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Unformatted text preview: Taylor Polynomials and Taylor Series Math 126 In many problems in science and engineering we have a function f ( x ) which is too complicated to answer the questions we’d like to ask. In this chapter, we will use local information near a point x = b to find a simpler function g ( x ), and answer the questions using g instead of f . How useful the answers will be depends upon how closely the function g approximates f , so we also need to estimate, or bound, the error in this approximation: f g . § 1. Tangent Line Error Bound. Ken is at work and his car is located at his home twenty miles north. Fifteen minutes from now, in the absence of any other information, his best guess is that the car is still at home. How accurate is this guess? If Ken knows his son will drive the car no faster than 40 miles per hour in the city, how far away can the car be in 15 minutes? A moment’s reflection should give you the estimate (or bound) that his son can drive the car no further than 10 miles ( 1 4 hour at 40 mph) so that the car will be within 10 miles of home, or no more than 30 miles from Ken. We can also see this by using the Fundamental Theorem of Calculus. Suppose Ken’s son is driving the car in a straight line headed north and suppose x ( t ) is the distance of the car from Ken at time t then x ( t ) x (0) = integraldisplay t x prime ( u ) du. Here x prime ( u ) is the velocity at time u . In this problem we know  x prime ( u )  ≤ 40 for all u between 0 and t , so that  x ( t ) x (0)  = vextendsingle vextendsingle vextendsingle vextendsingle integraldisplay t x prime ( u ) du vextendsingle vextendsingle vextendsingle vextendsingle ≤ integraldisplay t  x prime ( u )  du (1 . 1) ≤ integraldisplay t 40 du = 40 t. 1 There are a couple of steps above that need justification. First we used the inequality vextendsingle vextendsingle vextendsingle vextendsingle integraldisplay x prime ( u ) du vextendsingle vextendsingle vextendsingle vextendsingle ≤ integraldisplay  x prime ( u )  du. The integral integraltext x prime ( u ) du represents the area which is below the curve y = x prime ( u ) and above the uaxis minus the area which is above the curve and below the u axis. Whereas the righthand side is equal to the total area between the curve and the u axis, and so the righthand side is at least as big as the left. Secondly we replaced the function  x prime ( u )  by the larger constant 40 and the area under the curve y = 40 is at least as big as the area under the curve y =  x prime ( u )  . This was a rather longwinded way to get the same bound, but it works in general: if  f prime ( t )  ≤ M for all t between b and x , then  f ( x ) f ( b )  ≤ M  x b  ....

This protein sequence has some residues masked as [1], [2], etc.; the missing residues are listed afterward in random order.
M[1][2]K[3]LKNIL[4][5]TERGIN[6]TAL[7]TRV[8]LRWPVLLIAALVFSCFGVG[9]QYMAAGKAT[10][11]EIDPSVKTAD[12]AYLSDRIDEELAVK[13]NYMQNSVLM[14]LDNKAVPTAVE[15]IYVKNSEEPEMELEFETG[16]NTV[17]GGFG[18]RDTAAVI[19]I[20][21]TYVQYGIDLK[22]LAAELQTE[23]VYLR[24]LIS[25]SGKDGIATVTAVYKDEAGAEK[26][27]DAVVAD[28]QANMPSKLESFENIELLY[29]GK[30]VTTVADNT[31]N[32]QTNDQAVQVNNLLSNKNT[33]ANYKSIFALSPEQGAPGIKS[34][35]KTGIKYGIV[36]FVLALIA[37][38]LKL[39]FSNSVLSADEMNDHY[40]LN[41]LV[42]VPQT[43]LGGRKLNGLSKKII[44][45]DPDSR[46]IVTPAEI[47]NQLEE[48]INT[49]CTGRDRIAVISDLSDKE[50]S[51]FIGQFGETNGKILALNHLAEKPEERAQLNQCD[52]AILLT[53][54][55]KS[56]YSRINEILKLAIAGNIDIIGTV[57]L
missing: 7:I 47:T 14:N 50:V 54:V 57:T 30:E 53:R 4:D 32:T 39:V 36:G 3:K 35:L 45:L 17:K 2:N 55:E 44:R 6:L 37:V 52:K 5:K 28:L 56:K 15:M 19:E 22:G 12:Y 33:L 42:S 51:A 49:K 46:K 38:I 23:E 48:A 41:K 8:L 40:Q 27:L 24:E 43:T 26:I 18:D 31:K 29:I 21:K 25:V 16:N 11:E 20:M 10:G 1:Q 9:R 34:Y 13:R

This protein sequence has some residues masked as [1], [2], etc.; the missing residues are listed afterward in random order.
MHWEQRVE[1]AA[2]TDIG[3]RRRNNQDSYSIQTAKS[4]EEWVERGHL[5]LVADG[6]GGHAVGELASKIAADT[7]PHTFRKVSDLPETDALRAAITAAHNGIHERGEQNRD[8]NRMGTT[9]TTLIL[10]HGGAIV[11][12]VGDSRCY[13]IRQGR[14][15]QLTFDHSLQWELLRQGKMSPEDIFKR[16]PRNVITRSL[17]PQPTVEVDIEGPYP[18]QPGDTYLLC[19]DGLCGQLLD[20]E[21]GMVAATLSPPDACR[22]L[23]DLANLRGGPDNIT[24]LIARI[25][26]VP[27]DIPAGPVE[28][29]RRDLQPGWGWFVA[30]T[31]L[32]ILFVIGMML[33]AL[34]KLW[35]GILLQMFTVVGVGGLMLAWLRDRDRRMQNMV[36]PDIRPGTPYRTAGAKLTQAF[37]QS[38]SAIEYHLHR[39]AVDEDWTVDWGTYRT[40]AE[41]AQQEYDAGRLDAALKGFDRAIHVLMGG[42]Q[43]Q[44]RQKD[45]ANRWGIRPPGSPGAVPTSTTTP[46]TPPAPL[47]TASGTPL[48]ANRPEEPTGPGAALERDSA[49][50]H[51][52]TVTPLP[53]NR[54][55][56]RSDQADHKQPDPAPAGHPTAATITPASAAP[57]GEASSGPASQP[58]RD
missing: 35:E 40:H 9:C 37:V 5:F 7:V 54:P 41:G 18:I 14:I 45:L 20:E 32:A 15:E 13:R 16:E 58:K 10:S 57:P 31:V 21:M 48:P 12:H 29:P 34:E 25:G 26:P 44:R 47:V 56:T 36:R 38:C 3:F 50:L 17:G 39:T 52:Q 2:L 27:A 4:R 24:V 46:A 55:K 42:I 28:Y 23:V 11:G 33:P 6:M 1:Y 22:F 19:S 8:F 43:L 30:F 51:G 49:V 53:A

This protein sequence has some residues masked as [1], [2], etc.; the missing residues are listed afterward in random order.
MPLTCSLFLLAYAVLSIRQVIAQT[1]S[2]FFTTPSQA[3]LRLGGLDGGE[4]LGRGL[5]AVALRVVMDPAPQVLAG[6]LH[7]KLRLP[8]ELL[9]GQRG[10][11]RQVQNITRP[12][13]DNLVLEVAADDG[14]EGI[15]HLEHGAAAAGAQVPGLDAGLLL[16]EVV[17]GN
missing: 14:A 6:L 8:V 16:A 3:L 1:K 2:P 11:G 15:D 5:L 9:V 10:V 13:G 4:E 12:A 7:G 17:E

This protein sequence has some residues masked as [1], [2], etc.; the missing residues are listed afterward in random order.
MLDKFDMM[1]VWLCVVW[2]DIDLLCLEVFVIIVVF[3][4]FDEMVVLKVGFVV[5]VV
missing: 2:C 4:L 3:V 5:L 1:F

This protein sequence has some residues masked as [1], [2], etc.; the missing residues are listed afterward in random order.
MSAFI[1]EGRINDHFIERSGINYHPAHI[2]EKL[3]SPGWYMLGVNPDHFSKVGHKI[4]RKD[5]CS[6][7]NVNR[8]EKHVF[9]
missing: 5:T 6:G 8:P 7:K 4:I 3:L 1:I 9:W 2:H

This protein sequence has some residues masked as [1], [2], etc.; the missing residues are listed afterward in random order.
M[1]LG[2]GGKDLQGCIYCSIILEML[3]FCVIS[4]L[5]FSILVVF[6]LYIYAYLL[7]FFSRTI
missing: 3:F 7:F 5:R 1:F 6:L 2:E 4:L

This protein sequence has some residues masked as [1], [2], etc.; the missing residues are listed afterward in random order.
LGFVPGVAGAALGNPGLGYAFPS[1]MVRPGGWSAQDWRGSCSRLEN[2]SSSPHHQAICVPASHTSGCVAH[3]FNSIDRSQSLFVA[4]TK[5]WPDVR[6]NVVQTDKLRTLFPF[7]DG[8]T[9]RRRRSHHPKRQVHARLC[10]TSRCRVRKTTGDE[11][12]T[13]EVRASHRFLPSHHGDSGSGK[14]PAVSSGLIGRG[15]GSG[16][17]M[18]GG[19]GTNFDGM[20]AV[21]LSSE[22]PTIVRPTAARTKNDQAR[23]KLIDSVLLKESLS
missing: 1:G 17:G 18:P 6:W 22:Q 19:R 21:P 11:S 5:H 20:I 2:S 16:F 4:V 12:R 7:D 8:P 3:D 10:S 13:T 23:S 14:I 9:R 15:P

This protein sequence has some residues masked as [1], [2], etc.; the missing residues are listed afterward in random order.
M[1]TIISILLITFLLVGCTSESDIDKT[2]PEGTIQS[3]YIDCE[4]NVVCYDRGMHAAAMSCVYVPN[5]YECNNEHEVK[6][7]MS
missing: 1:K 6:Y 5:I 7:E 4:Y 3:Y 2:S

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 Fall '07
 Smith
 Polynomials, Derivative, Power Series, Taylor Series, Taylor's theorem

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